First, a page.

Ever since the release last week of the FTA’s letter to BART and the MTC (PDF) urging them to reprogram the $70 million in ARRA (also known as stimulus package) funds away from the Oakland Airport Connector, all the transit advocates I talk to have (understandably) been in a pretty celebratory mood.
But not me. We haven’t won anything yet. In fact, the region is now running the risk of losing entirely $70 million in stimulus funds for public transit.
This fight isn’t over until after Wednesday’s MTC meeting, when the Commission will vote on whether to gamble $70 million of regional stimulus funds on BART’s ability to comply in a timely and cooperative manner with Federal mandates or to put the money back into system preservation, saving jobs and preventing transit service cuts throughout the region. You might think, given BART’s historical inability to deliver anything in a timely manner, and given the extremely strident wording of the FTA’s letter (PDF), which really couldn’t be any more clear that keeping the money assigned to the Airport Connector is a very bad idea, that this is a no brainer, and that it’s totally obvious the Commission is going to reprogram the money. Of course, if you do think that, I’m guessing you haven’t been to too many MTC meetings.
Let’s back up for a second and take a look at how we got here. You’re all familiar by now with the history of the OAC, so we’ll skip over that part. On June 12, 2009, Public Advocates filed a request (PDF) for BART’s equity analysis on the Oakland Airport Connector. The analysis in question is required by Title VI of the Civil Rights Act of 1964, which basically says that you’re not supposed to spend Federal money in a way that has discriminatory impacts on minority and low income populations. The FTA requires an analysis (PDF) of Title VI compliance for all transit projects receiving Federal funding. BART responded to the request (PDF) by attaching a section of the project’s ancient EIR that handily failed to address any of the equity issues mandated by the FTA.
After BART responded to requests for the Title VI analysis basically by saying “go to hell, screw you, we’ll do whatever we want,” Public Advocates (with others) filed a complaint with the FTA over BART’s failure to require with the baseline requirements for Federal funding. It wasn’t just advocacy groups who were concerned about equity issues related to the Airport Connector. In October, the Oakland City Council offered their support for the project, contingent on three BART meeting three conditions (all of which BART proceeded to completely ignore), including an analysis of fare affordability. Then, in November, the FTA announced (PDF) that after reviewing the complaint, they felt it necessary to review BART’s Title VI compliance, not just with respect to the Airport Connector, but of the entire BART system.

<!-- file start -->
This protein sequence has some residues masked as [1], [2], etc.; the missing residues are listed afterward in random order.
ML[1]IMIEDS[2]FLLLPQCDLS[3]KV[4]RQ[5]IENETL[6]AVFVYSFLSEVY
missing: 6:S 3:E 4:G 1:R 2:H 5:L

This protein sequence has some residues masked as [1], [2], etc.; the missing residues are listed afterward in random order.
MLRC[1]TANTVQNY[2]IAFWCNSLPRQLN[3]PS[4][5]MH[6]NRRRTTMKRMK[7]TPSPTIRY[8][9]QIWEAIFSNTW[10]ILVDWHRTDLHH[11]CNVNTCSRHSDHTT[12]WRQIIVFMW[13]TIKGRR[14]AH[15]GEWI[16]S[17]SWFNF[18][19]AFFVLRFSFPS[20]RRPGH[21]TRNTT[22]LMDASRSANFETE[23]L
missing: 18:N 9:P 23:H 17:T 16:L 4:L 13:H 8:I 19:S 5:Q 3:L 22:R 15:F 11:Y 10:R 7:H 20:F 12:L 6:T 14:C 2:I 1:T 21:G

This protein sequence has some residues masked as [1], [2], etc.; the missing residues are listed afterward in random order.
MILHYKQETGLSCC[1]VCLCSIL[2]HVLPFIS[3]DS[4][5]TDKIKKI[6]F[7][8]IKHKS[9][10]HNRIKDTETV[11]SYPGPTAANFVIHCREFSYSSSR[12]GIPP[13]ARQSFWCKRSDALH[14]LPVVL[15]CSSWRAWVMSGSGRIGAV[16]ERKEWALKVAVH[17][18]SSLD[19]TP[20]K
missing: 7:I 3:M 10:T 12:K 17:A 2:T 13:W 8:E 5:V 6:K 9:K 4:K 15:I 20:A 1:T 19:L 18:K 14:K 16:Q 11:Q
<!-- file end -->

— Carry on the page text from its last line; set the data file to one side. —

In December, before they had actually secured all the Federal money they needed to finance the project (in addition to the $70 million in ARRA funds, BART is also depending on a $150 million Federal loan and a $25 million Federal grant), the BART Board of Directors voted to award a contract to build the Connector. The company they choose had the lowest bid (although the low bid did not come in under projections, as BART had repeatedly assured everyone all the bids would), and also the slowest technology. The cable driven system will actually run slower than the existing AirBART bus.
Which brings us pretty much to where we are today. The FTA, after conducting their Title VI compliance review, has now informed BART (PDF) that they have not complied with Title VI requirements with respect to the Airport Connector, and that before they can recieve any Federal funds for the project, they must complete a study that addresses the following: